The Department of Foreign Affairs (DFA) confirmed that there have been recent sightings of several Chinese vessels at the Quirino Atoll, which is well within the Philippine territory, but they were gone when the Philippine government checked on Wednesday, March 2.
"The Department received initial reports from our defense authorities that two weeks ago, Chinese Coast Guard vessels were sighted in the Quirino atoll and that there are no more sightings of Chinese vessels in the area as of today," said the DFA in a statement, which was issued after a newspaper report came out Wednesday that China has stationed up to five ships around the disputed islet included in the disputed Spratly Islands.
In the report, the Chinese vessels supposedly chased away Filipino fishermen when they tried to enter the area as it is considered their traditional fishing ground.
Mayor Eugenio Bito-onon Jr., leader of the Philippine-claimed region in Spratly Islands, said while onboard a plane flying over the area for two consecutive days, he sighted five suspected Chinese coast guard and navy ships at the Jackson or Quirino Atoll.
Bito-onon said Chinese government vessels have not been stationed at the atoll in the years he has been passing by the uninhabited, ring-shaped reef.
The Quirino or Jackson Atoll lies several kilometers (miles) from the Philippine-claimed Mischief Reef, which China occupied in 1995 and has developed into an island with what appears to be a runway. It lies midway between Palawan province and Filipino-occupied Pag-asa or Thitu Island in the Spratlys.
The reported presence of the Chinese vessels came on the heels of China's increased presence in the disputed territories.
"I'm alarmed because we frequently pass by that atoll on our way to Pag-asa," Bito-onon told The Associated Press by telephone.
Filipino, Vietnamese and Malaysian fishing boats have gone to Quirino's vast fishing lagoon for years, Bito-onon said.
Philippine planes landing and taking off at Pag-asa have been warned frequently to stay away by Chinese forces based at the nearby Subi Reef, one of seven reefs in the disputed Spratlys that China has built into islands in the last two years using dredged sand. The plane that he was on last week that flew to Pag-asa was shooed away again by the Chinese at Subi, Bito-onon said.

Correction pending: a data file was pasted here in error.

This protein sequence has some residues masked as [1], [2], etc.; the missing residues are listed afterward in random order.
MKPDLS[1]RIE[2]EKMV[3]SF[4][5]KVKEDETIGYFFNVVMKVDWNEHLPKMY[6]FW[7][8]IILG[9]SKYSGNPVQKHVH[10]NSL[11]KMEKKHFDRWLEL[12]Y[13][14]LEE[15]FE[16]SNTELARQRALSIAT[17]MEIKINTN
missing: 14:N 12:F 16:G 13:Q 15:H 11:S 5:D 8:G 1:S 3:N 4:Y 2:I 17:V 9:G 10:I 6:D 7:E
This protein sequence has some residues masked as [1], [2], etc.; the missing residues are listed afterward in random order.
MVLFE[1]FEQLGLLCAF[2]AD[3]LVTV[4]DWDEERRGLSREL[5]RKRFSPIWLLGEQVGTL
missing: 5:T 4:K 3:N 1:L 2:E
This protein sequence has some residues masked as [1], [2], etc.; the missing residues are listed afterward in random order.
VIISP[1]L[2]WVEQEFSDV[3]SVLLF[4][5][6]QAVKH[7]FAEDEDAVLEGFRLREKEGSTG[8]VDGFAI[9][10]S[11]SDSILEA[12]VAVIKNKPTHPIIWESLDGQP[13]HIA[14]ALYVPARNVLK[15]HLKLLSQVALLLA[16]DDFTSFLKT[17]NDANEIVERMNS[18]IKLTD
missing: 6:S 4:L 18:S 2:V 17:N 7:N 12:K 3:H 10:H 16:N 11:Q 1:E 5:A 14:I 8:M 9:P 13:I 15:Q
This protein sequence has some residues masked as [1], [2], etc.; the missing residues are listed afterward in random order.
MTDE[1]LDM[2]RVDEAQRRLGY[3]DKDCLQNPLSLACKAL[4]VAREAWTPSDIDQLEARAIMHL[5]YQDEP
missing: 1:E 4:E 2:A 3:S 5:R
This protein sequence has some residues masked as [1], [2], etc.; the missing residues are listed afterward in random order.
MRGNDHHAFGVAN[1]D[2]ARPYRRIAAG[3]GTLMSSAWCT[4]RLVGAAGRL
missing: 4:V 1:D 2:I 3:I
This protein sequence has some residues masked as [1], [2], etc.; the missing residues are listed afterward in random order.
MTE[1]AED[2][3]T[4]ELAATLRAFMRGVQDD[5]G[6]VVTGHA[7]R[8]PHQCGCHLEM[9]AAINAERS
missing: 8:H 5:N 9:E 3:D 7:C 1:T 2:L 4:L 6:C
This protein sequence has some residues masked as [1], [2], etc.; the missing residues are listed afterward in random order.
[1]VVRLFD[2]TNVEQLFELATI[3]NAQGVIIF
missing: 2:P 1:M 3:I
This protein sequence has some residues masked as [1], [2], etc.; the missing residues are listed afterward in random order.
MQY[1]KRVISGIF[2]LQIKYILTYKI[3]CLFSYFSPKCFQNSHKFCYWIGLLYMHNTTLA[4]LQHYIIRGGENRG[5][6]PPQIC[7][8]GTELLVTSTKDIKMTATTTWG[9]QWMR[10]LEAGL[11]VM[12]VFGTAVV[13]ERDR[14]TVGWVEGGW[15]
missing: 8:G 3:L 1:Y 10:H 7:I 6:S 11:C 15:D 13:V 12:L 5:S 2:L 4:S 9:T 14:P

"When you take off or land, you'll hear their warning: 'You are flying within our security zone, please leave immediately to avoid miscalculation,'" Bito-onon said.
He has said those Chinese warnings are an act of intimidation and show the threat to freedom of overflight in the region.
But despite the current absence of Chinese vessels in the area, the DFA said it will continue to maintain vigilance on the situation in the disputed areas.
Foreign Secretary Albert del Rosario said it's uncertain if the Chinese ships would return to the Quirino or Jackson Atoll, adding Philippine defense authorities were constantly monitoring the disputed region.
News reports implying that China has occupied the atoll may not be accurate, he said.
"They might be back tomorrow, they may not, but the defense authorities would have to observe," del Rosario told reporters.
The DFA also renewed its call to China to impose self-restraint in its activities in the areas that could result in tension among the claimant-countries.
"The Department reiterates its call for China to exercise self-restraint from the conduct of activities that could complicate or escalate disputes in the South China Sea and affect peace and stability in the region," said the DFA.
Earlier in the day, the Armed Forces of the Philippines (AFP) said it was verifying report that China is allegedly taking over a Philippine island.
"We know there are Chinese ships moving around the Spratly area. There are also ships around Second Thomas Shoal so we want to make sure if the presence is permanent," AFP spokesperson Brigadier General Restituto Padilla said.
"We are deferring comment while our verification process is ongoing. DFA is also lead in commenting on related matters," said Padilla.
The United States and governments that lay claims to parts of the disputed region have expressed alarm over China's island construction, saying it raises tensions and threatens regional stability and could violate freedom of navigation and overflight.
Source: Sun Star